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Blog Posts (31)
- The Importance of Trust: How Community Engagement Helped Pass Legislation in Decatur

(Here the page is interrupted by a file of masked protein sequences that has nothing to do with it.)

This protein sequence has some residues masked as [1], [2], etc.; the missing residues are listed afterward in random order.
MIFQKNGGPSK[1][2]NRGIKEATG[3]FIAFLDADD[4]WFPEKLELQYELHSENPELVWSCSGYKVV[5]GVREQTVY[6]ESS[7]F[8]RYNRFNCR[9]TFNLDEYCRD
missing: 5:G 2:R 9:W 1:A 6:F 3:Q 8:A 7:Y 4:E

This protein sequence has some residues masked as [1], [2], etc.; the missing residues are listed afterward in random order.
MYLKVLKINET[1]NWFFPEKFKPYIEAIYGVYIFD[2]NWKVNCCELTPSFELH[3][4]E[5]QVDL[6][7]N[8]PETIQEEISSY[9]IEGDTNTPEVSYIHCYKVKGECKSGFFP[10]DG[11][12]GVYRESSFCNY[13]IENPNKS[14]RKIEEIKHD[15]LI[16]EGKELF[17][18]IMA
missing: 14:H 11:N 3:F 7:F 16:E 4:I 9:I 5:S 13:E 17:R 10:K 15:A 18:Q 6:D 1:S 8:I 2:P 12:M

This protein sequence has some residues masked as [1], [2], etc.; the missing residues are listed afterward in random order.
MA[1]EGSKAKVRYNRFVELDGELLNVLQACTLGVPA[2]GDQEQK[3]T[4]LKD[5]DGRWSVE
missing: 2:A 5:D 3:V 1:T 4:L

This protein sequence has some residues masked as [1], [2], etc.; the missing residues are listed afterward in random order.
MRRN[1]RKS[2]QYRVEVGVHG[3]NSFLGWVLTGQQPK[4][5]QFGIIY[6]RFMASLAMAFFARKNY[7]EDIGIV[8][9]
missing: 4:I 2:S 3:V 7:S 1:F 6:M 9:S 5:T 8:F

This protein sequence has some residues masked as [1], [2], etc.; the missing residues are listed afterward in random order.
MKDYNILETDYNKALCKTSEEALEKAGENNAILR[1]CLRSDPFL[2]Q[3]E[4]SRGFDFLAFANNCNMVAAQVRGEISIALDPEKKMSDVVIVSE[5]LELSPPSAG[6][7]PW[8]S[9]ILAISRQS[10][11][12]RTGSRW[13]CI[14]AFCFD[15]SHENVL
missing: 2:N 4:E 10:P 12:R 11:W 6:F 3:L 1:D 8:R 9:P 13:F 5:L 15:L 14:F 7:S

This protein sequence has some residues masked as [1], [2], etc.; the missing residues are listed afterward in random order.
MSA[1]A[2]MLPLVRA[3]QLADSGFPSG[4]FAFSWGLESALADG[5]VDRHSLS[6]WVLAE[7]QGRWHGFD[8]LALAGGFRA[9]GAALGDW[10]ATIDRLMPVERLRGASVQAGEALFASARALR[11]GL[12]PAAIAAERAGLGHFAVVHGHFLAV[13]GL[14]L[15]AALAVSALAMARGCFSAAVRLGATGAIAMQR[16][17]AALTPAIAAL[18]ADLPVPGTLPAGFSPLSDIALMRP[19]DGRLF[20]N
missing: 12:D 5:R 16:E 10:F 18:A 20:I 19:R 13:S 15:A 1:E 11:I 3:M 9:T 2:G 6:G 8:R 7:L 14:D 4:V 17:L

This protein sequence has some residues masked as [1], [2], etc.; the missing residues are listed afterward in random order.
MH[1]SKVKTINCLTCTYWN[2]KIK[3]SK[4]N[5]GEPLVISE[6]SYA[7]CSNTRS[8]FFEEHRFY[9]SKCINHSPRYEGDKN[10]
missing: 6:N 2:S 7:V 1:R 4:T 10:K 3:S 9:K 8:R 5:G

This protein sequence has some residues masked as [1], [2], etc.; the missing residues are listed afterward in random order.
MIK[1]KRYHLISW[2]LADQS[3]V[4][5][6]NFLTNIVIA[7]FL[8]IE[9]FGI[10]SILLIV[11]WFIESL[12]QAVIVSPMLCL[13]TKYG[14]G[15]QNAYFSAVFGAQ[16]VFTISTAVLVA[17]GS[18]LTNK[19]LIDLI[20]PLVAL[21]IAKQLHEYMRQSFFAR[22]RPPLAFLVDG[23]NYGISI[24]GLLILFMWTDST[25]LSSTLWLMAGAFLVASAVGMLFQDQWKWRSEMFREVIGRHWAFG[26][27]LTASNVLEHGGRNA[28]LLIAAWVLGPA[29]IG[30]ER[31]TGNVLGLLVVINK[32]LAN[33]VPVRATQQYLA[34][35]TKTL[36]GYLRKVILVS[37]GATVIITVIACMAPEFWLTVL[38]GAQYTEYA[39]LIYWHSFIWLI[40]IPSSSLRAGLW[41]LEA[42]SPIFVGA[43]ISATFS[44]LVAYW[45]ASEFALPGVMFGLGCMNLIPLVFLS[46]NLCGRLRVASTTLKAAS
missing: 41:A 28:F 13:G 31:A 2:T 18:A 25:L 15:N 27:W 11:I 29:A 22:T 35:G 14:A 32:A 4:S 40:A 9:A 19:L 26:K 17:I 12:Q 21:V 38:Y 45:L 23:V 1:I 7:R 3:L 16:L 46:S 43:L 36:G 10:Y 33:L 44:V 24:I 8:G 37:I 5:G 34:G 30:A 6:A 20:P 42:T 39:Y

“Everything’s greater in Decatur,” says the City of Decatur, Ga., motto. The maxim represents a city that prides itself on walkability, good schools, vibrant small businesses, community collaboration and pioneering innovation. But like many cities around the country, Decatur, Ga., grapples with how to best integrate climate change solutions into practicable policy as the area warms. Residents experienced an average of 20 days above 95 °F in the last 30 years and are expected to see that number increase to more than 90 days by 2050. This story is about how data informed community engagement helped Decatur develop and approve a Clean Energy Plan. The plan details pathways to eliminating all its government and community carbon emissions by 2035, and the remaining community uses, such as home electricity use and transportation, by 2050. “The vision for Decatur is to do its part in the clean energy transition, support our peer communities in the transition, come together for systemic grid level change, and create a healthier, more resilient, equitable and more affordable community,” says David Nifong, Energy and Sustainability Manager, City of Decatur. “It will definitely require all of us.” The city needed a plan grounded in data and backed by community buy-in to make the vision a reality. That’s where Southface Institute and Greenlink Analytics’ partnership launched this reality. Greenlink utilized their computer modeling tool, Advanced Clean Energy Scenario (ACES), to analyze Decatur’s building stock, energy fuel mix, greenhouse gas inventory, and means of transportation and forecast changes in energy through 2050. Southface then presented the data through roundtables, surveys, stakeholder interviews, and a two-day in-person charrette (integrated planning session) to drum up enduring support. “The essential component is that enduring support,” says Robert Reed, advisor for Southface Institute. “Gather a set of experts behind a wall and they could come up with the most expeditious solution to reducing emissions,” he continues, “But what happened instead is that through community we heard that the social impact of the plan needed to be weighed heavily and placed at the forefront.” Hearing from the community changed the trajectory of Decatur’s plan. Feedback guided the city toward a scenario entitled Social and Local Impact: a pathway that leads to the highest public health and job benefits. The "Social and Local Impact Scenario" calls for a cumulative investment of $57 million in clean energy over the period of the goal, reaping cumulative benefits of $520 million and avoiding nearly 1 million metric tons of CO2 emissions. Why is this important? In 2020, the median income for a white household in Decatur was about 480% greater than the median income for Black households. This disparity extends to levels of education and the number of households that rely on nutrition assistance, meaning that when a community starts to find savings in energy bills, it means the families who couldn’t afford their electricity or utility bills are now able to pay their bills and the extra money can now go towards education, food and other basic necessities. In summary, community engagement helps build healthier neighborhoods from the very foundation because they are able to point out their needs in a way that targets systemic repair and long term solutions. The City of Decatur’s Clean Energy Plan was unanimously adopted in September 2022. Photos courtesy of City of Decatur, Ga.